Riva Days in Trieste

Keeping up maintenance of a Riva reaps its own rewards, like in a highlight-filled three-day summer sail across the Adriatic Sea

By James Nicholls

We have kept our classic 1965 Riva Super Florida, Severina on the beautiful cool waters of Lake Como in northern Italy for many years. While one can never have too much of this amazing lake, occasionally it is nice to stretch Severina’s legs on a different piece of water and take part in a rally organised under the auspices of the Riva Historical Society or ASDEC (the Italian Classic Boat Association) which we have undertaken at various places including Monaco, Aix-les-Bains, Viareggio, Lago di Garda, Lago Maggiore, and even Venice. This year the main RHS meeting was held in Trieste in the very northeastern corner of Italy on the Slovenia border. The itinerary looked promising, so we decided to splash out and take part in the fun.

Our 1965 Riva Super Florida is 6.27m-long and weighs 1,240kg, making it just too big to be towed behind a car and therefore necessitating it being transported on its original factory cradle by truck. This is not an inexpensive exercise and the event being over four days meant that the lorry driver had to make the round trip to the Adriatic port twice.



It was worth every cent, though I had my doubts on the first afternoon when Severina was lifted off the lorry and launched by crane at the Cantiere San Rocco in Muggia some 5km from our mooring to be, at the Molo Venezia in the Marina San Giusto in Trieste.

The wind was blowing swiftly into my face as I gunned the engine to escape the narrow launching point fearing that I might be blown against the harsh concrete walls and damage the beautiful delicate timber of my precious vessel. I had no worries though, as the 220 hp V8 engine responded immediately and I moved out into the water rough enough to make me wear an obligatory life jacket.



Hunkered down behind the windscreen in the drizzle on my own checking my phone to locate a mooring I had never accessed before, I was glad knowing that my craft was maintained properly and in tiptop condition. While maintenance of any boat is a necessity, with a wooden boat, perhaps like a classic car, it is imperative that the upkeep is on an ongoing basis. The original engine requires servicing more regularly than a modern engine, and the hull needs to be stored in the right conditions – one simply cannot just leave a Riva in the water for the summer, but it needs to be taken out of the water after use. Saltwater can be a killer and the sun on the varnished decks can cause serious deterioration very quickly. A Riva in good condition will have some 12 to 14 layers of Stoppani varnish and every few years it is necessary to replace a couple of coats to maintain a pristine finish. Severina is in splendid order, having had a recent overhaul mechanically and cosmetically two seasons previously at Lazarri, one of the best yards on the Italian lakes for the care and proper maintenance of Rivas.



I reaped the benefits the very next morning. The wide expanse of the Adriatic Sea was as still and calm as it is possible to be. On Day One, we headed south – a long run of 40km for an al fresco lunch at Porto Anfora. The rundown was on the open seas but then part of the return journey was interestingly through the channels of the Grado Lagoon, a striking nature reserve, its marsh land reminiscent of the outer reaches of the Venetian Lagoon 160km away, its beauty interspersed with the occasional fisherman’s hut on an isolated islet. The inland channel led back out to sea where we returned back to our mooring, our crew all sun and sea-salt tired but grinning from ear-to-ear after a fast-paced run home across the undulating mirror of water.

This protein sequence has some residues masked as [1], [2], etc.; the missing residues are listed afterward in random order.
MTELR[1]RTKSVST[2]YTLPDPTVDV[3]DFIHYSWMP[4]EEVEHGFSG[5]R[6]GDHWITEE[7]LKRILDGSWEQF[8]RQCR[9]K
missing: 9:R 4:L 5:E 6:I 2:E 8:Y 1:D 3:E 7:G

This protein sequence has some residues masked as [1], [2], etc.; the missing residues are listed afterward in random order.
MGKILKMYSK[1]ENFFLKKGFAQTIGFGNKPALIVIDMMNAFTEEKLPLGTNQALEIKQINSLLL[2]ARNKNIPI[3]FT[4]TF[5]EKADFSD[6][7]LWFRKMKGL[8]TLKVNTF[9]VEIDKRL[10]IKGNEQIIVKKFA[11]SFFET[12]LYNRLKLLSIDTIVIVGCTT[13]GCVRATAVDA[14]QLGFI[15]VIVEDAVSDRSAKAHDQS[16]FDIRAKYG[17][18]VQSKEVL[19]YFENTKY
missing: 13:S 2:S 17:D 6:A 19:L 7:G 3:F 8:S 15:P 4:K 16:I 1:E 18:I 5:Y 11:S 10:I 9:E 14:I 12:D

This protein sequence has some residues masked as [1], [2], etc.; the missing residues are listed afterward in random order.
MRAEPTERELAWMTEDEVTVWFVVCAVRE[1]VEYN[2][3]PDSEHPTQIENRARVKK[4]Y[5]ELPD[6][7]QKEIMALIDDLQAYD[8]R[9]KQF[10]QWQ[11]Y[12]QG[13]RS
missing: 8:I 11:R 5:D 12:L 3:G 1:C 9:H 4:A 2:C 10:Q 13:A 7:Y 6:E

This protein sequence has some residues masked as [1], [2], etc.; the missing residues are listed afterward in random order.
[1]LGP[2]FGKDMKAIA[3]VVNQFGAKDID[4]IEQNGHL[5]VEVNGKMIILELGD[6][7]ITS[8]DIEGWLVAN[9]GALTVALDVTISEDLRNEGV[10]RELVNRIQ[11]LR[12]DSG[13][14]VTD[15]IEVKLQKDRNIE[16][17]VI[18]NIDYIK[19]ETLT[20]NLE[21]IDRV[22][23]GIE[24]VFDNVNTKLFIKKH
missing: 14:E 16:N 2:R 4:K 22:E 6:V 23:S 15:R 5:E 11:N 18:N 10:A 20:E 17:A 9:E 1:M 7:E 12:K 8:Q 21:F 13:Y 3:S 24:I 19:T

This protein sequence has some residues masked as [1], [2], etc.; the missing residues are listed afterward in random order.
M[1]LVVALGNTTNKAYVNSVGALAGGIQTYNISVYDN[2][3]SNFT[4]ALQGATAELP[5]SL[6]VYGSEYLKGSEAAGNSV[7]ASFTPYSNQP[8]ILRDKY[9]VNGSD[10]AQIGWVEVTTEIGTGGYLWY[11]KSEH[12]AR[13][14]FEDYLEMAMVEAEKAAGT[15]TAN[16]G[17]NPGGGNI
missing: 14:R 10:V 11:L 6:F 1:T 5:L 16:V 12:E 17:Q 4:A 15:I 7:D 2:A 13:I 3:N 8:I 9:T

Saturday was just as fair, and once again the water like glass. After a quick briefing, the excitement on our boat was palpable as we headed northeast, sitting up high looking across the shining foredeck towards a new country – soon we were in Slovenian waters. The flotilla of 15 Rivas; Junior; Florida; Super Florida; Ariston; Olympic; and the big twin-engined Aquarama and Super Aquarama; spread across the water in echelon, spray flying, the deep, burbling engines quickly carrying us 25km to the Bay of Portorose, and past the colourful houses and picturesque church of the town of Pirano, a major seaside attraction on the short coast of Slovenia, which soon became the coast of neighbouring Croatia right in front of us. A quick dip in the warm blue Adriatic waters, a picnic and then home again to Trieste made for another highlight in a trip of highlights.



The next day, the weather was not so kind but that was okay, as I had to help judge the assembled classic cars in front of the Savoia Excelsior Palace Hotel along the front, our Riva Days meeting being run in conjunction with the Italian Historic Automobile Association (ASI). Judging duties over (it was hard to look past just one of the two surviving 1935 Balilla Furgoncino), it was a rush down to Severina with my fellow judge and his friends for the grand parade in the harbour with crews dressed in the chosen theme of the poster artists, Dudovic, Metlicovitz et al of the inter-war years of Trieste.

That evening, in blazer and tie at the Hotel Savoia it was prize giving time, where no one left empty handed and our ten-year-old son, Jack helped hand out the goodies. At the end of a wonderful weekend, Severina was hauled and made the journey back to her home on deep Lake Como.